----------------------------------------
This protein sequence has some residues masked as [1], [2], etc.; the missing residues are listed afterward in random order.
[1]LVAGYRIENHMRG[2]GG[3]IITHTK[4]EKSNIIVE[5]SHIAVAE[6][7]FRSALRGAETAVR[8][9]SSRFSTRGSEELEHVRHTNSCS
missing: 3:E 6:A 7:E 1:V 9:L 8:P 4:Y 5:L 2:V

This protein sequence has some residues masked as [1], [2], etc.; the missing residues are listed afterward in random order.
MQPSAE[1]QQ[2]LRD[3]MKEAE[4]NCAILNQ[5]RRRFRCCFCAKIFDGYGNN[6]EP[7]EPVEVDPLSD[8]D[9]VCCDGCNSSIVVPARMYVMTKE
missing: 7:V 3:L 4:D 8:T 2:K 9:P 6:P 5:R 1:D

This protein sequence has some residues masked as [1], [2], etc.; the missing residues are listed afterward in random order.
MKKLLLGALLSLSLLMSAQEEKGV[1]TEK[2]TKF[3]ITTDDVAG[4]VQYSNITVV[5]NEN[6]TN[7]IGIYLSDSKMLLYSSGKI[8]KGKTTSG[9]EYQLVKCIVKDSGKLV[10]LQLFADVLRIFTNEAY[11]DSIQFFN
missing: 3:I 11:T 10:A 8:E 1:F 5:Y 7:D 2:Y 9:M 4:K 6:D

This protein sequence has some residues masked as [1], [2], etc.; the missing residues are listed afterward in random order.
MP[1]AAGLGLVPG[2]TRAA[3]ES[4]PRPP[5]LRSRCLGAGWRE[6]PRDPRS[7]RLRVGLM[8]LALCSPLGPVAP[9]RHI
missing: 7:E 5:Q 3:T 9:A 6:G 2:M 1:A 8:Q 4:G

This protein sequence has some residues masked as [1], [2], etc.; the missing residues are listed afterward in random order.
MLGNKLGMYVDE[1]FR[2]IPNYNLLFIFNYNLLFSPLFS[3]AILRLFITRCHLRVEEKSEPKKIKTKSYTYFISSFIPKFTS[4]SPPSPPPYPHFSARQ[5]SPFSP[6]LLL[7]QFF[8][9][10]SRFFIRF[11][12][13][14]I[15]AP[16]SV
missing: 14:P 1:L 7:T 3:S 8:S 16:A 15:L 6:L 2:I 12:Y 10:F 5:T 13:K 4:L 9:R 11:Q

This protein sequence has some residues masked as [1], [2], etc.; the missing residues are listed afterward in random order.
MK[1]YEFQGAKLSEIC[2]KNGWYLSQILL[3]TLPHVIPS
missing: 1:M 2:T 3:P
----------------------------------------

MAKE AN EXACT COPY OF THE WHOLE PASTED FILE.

This protein sequence has some residues masked as [1], [2], etc.; the missing residues are listed afterward in random order.
[1]LVAGYRIENHMRG[2]GG[3]IITHTK[4]EKSNIIVE[5]SHIAVAE[6][7]FRSALRGAETAVR[8][9]SSRFSTRGSEELEHVRHTNSCS
missing: 3:E 6:A 7:E 1:V 9:L 8:P 4:Y 5:L 2:V

This protein sequence has some residues masked as [1], [2], etc.; the missing residues are listed afterward in random order.
MQPSAE[1]QQ[2]LRD[3]MKEAE[4]NCAILNQ[5]RRRFRCCFCAKIFDGYGNN[6]EP[7]EPVEVDPLSD[8]D[9]VCCDGCNSSIVVPARMYVMTKE
missing: 7:V 3:L 4:D 8:T 2:K 9:P 6:P 5:R 1:D

This protein sequence has some residues masked as [1], [2], etc.; the missing residues are listed afterward in random order.
MKKLLLGALLSLSLLMSAQEEKGV[1]TEK[2]TKF[3]ITTDDVAG[4]VQYSNITVV[5]NEN[6]TN[7]IGIYLSDSKMLLYSSGKI[8]KGKTTSG[9]EYQLVKCIVKDSGKLV[10]LQLFADVLRIFTNEAY[11]DSIQFFN
missing: 3:I 11:T 10:A 8:E 1:F 5:Y 7:D 2:Y 9:M 4:K 6:D

This protein sequence has some residues masked as [1], [2], etc.; the missing residues are listed afterward in random order.
MP[1]AAGLGLVPG[2]TRAA[3]ES[4]PRPP[5]LRSRCLGAGWRE[6]PRDPRS[7]RLRVGLM[8]LALCSPLGPVAP[9]RHI
missing: 7:E 5:Q 3:T 9:A 6:G 2:M 1:A 8:Q 4:G

This protein sequence has some residues masked as [1], [2], etc.; the missing residues are listed afterward in random order.
MLGNKLGMYVDE[1]FR[2]IPNYNLLFIFNYNLLFSPLFS[3]AILRLFITRCHLRVEEKSEPKKIKTKSYTYFISSFIPKFTS[4]SPPSPPPYPHFSARQ[5]SPFSP[6]LLL[7]QFF[8][9][10]SRFFIRF[11][12][13][14]I[15]AP[16]SV
missing: 14:P 1:L 7:T 3:S 8:S 16:A 15:L 6:L 2:I 12:Y 10:F 5:T 13:K 4:L 9:R 11:Q

This protein sequence has some residues masked as [1], [2], etc.; the missing residues are listed afterward in random order.
MK[1]YEFQGAKLSEIC[2]KNGWYLSQILL[3]TLPHVIPS
missing: 1:M 2:T 3:P